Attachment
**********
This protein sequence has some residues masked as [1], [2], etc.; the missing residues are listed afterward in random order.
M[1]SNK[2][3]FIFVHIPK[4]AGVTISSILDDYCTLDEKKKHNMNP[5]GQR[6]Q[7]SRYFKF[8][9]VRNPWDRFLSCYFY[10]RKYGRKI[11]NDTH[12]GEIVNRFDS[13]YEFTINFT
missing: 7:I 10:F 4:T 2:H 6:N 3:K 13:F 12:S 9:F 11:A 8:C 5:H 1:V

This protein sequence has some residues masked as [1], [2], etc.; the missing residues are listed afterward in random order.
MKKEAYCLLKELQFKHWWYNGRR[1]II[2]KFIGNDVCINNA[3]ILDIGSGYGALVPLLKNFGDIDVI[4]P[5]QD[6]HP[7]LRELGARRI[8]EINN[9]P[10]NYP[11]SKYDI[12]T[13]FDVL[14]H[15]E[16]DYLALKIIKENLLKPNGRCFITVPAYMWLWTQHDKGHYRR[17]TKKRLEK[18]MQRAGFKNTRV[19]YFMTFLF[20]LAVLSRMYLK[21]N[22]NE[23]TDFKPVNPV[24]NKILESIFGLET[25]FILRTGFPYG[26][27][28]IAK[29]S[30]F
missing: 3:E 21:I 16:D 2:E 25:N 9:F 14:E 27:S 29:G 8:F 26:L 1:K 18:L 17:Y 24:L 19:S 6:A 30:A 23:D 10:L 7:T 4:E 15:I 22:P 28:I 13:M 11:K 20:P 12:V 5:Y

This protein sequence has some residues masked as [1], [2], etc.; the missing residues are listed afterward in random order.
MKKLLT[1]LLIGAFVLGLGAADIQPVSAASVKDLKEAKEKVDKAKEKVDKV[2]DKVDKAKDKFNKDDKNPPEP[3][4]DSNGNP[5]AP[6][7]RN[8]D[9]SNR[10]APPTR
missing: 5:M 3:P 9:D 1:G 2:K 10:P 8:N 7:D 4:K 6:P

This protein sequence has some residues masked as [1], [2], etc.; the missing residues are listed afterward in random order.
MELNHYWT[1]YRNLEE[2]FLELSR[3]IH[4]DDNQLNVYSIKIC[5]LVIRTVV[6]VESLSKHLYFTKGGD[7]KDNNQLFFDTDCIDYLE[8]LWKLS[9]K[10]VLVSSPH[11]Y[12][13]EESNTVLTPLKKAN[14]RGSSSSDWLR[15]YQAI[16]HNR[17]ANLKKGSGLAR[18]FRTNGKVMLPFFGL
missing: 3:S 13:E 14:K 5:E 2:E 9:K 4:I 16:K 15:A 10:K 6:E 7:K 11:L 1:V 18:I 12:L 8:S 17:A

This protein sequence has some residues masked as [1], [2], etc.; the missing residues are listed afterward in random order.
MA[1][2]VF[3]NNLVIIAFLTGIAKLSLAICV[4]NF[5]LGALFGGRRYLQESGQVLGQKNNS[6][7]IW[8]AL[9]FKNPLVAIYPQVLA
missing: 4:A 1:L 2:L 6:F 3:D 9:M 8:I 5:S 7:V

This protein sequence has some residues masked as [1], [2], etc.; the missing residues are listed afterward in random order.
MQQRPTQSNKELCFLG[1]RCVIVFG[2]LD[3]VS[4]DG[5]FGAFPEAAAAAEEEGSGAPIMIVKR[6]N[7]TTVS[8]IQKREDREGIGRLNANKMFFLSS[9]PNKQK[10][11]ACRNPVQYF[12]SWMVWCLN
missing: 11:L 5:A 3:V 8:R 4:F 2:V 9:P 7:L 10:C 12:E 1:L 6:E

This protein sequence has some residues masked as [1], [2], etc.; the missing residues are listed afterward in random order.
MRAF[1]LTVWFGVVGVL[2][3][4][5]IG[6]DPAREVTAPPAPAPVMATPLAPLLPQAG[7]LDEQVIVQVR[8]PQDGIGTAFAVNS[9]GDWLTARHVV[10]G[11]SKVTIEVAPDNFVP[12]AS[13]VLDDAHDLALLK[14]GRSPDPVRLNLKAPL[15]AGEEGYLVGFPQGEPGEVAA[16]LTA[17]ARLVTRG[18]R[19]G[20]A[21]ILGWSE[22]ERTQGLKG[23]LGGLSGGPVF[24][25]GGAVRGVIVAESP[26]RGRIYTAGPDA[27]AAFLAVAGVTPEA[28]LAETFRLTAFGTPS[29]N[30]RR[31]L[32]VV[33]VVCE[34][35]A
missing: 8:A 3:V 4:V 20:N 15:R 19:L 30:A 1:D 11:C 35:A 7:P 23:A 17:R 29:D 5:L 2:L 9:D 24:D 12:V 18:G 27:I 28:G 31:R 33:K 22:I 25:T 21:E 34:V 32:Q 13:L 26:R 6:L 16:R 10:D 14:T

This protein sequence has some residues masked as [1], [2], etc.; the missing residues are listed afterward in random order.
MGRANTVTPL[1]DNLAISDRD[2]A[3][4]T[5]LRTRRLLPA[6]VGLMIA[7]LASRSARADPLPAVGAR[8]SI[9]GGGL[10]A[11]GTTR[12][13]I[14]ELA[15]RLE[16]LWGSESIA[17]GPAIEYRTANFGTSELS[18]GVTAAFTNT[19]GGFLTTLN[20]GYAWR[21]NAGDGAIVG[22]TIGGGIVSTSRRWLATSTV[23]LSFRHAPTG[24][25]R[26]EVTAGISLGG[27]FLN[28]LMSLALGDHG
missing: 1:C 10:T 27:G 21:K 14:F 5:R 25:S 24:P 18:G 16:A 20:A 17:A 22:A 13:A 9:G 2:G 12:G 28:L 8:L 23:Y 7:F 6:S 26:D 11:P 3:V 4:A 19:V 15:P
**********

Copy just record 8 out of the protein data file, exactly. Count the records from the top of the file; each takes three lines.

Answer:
This protein sequence has some residues masked as [1], [2], etc.; the missing residues are listed afterward in random order.
MGRANTVTPL[1]DNLAISDRD[2]A[3][4]T[5]LRTRRLLPA[6]VGLMIA[7]LASRSARADPLPAVGAR[8]SI[9]GGGL[10]A[11]GTTR[12][13]I[14]ELA[15]RLE[16]LWGSESIA[17]GPAIEYRTANFGTSELS[18]GVTAAFTNT[19]GGFLTTLN[20]GYAWR[21]NAGDGAIVG[22]TIGGGIVSTSRRWLATSTV[23]LSFRHAPTG[24][25]R[26]EVTAGISLGG[27]FLN[28]LMSLALGDHG
missing: 1:C 10:T 27:G 21:K 14:F 5:R 25:S 24:P 18:G 16:A 20:A 17:A 22:A 13:A 9:G 2:G 12:G 28:L 8:L 23:Y 7:F 6:S 26:D 11:P 3:V 4:A 19:V 15:P